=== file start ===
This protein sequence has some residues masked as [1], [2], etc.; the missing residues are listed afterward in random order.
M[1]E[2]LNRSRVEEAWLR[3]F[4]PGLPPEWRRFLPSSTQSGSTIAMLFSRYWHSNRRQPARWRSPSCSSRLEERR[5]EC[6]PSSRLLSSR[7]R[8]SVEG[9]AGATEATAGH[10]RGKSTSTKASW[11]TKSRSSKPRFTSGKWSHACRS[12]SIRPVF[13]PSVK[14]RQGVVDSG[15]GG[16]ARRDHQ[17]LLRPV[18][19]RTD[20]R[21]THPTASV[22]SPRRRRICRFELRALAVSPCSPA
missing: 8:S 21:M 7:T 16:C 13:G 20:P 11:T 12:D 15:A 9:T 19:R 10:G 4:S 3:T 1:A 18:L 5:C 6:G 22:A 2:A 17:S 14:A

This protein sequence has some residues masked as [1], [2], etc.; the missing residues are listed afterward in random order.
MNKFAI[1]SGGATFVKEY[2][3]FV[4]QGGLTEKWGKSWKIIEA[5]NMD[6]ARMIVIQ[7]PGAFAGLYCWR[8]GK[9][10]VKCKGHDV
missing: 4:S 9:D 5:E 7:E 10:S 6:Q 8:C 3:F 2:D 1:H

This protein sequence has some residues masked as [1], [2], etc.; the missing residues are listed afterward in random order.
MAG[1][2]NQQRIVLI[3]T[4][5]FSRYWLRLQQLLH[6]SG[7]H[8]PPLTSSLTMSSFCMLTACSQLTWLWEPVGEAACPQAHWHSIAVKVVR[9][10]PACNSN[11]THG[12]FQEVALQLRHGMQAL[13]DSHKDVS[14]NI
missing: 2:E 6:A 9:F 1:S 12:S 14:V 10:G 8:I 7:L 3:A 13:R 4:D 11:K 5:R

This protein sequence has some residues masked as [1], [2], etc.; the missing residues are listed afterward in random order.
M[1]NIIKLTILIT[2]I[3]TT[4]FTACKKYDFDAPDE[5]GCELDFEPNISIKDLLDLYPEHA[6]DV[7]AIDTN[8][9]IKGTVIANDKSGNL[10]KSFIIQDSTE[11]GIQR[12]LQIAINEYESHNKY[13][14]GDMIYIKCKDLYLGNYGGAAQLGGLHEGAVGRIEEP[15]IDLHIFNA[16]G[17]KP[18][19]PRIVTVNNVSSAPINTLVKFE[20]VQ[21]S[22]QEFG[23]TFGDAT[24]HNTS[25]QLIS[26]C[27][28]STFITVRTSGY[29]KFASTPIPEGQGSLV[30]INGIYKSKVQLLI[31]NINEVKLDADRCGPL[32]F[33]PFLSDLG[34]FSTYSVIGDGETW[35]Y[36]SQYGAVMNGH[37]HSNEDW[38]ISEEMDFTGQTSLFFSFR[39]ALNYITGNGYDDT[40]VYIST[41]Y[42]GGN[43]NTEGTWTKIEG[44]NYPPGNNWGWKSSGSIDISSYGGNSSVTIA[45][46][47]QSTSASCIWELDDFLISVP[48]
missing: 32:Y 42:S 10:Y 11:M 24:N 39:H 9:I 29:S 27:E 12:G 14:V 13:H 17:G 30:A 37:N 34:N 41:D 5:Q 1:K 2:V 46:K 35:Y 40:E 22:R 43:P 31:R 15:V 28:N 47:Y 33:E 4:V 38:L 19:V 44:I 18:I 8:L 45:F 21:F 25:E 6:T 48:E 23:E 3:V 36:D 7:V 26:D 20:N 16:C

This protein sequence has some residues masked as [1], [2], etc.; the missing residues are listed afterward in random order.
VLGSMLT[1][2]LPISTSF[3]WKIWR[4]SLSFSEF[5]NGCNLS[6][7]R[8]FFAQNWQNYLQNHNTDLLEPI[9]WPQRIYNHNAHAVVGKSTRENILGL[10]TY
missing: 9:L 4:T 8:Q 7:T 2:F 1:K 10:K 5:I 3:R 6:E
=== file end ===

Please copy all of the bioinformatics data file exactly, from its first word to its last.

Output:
This protein sequence has some residues masked as [1], [2], etc.; the missing residues are listed afterward in random order.
M[1]E[2]LNRSRVEEAWLR[3]F[4]PGLPPEWRRFLPSSTQSGSTIAMLFSRYWHSNRRQPARWRSPSCSSRLEERR[5]EC[6]PSSRLLSSR[7]R[8]SVEG[9]AGATEATAGH[10]RGKSTSTKASW[11]TKSRSSKPRFTSGKWSHACRS[12]SIRPVF[13]PSVK[14]RQGVVDSG[15]GG[16]ARRDHQ[17]LLRPV[18][19]RTD[20]R[21]THPTASV[22]SPRRRRICRFELRALAVSPCSPA
missing: 8:S 21:M 7:T 16:C 13:G 20:P 11:T 12:D 15:A 9:T 19:R 10:G 4:S 3:T 1:A 18:L 5:C 6:G 22:A 2:A 17:S 14:A

This protein sequence has some residues masked as [1], [2], etc.; the missing residues are listed afterward in random order.
MNKFAI[1]SGGATFVKEY[2][3]FV[4]QGGLTEKWGKSWKIIEA[5]NMD[6]ARMIVIQ[7]PGAFAGLYCWR[8]GK[9][10]VKCKGHDV
missing: 4:S 9:D 5:E 7:E 10:S 6:Q 8:C 3:F 2:D 1:H

This protein sequence has some residues masked as [1], [2], etc.; the missing residues are listed afterward in random order.
MAG[1][2]NQQRIVLI[3]T[4][5]FSRYWLRLQQLLH[6]SG[7]H[8]PPLTSSLTMSSFCMLTACSQLTWLWEPVGEAACPQAHWHSIAVKVVR[9][10]PACNSN[11]THG[12]FQEVALQLRHGMQAL[13]DSHKDVS[14]NI
missing: 2:E 6:A 9:F 1:S 12:S 14:V 10:G 8:I 7:L 3:A 13:R 4:D 11:K 5:R

This protein sequence has some residues masked as [1], [2], etc.; the missing residues are listed afterward in random order.
M[1]NIIKLTILIT[2]I[3]TT[4]FTACKKYDFDAPDE[5]GCELDFEPNISIKDLLDLYPEHA[6]DV[7]AIDTN[8][9]IKGTVIANDKSGNL[10]KSFIIQDSTE[11]GIQR[12]LQIAINEYESHNKY[13][14]GDMIYIKCKDLYLGNYGGAAQLGGLHEGAVGRIEEP[15]IDLHIFNA[16]G[17]KP[18][19]PRIVTVNNVSSAPINTLVKFE[20]VQ[21]S[22]QEFG[23]TFGDAT[24]HNTS[25]QLIS[26]C[27][28]STFITVRTSGY[29]KFASTPIPEGQGSLV[30]INGIYKSKVQLLI[31]NINEVKLDADRCGPL[32]F[33]PFLSDLG[34]FSTYSVIGDGETW[35]Y[36]SQYGAVMNGH[37]HSNEDW[38]ISEEMDFTGQTSLFFSFR[39]ALNYITGNGYDDT[40]VYIST[41]Y[42]GGN[43]NTEGTWTKIEG[44]NYPPGNNWGWKSSGSIDISSYGGNSSVTIA[45][46][47]QSTSASCIWELDDFLISVP[48]
missing: 32:Y 42:S 10:Y 11:M 24:N 39:H 9:I 29:S 27:E 12:G 14:V 13:H 17:G 30:A 37:N 34:N 41:D 5:Q 1:K 2:V 46:K 35:Y 40:E 22:R 43:P 31:R 15:V 28:N 47:Y 33:E 4:V 38:L 19:V 44:I 18:I 8:L 45:F 21:F 25:E 6:T 48:E 23:E 3:V 36:D 7:V 26:D 20:N 16:C

This protein sequence has some residues masked as [1], [2], etc.; the missing residues are listed afterward in random order.
VLGSMLT[1][2]LPISTSF[3]WKIWR[4]SLSFSEF[5]NGCNLS[6][7]R[8]FFAQNWQNYLQNHNTDLLEPI[9]WPQRIYNHNAHAVVGKSTRENILGL[10]TY
missing: 9:L 4:T 8:Q 7:T 2:F 1:K 10:K 5:I 3:R 6:E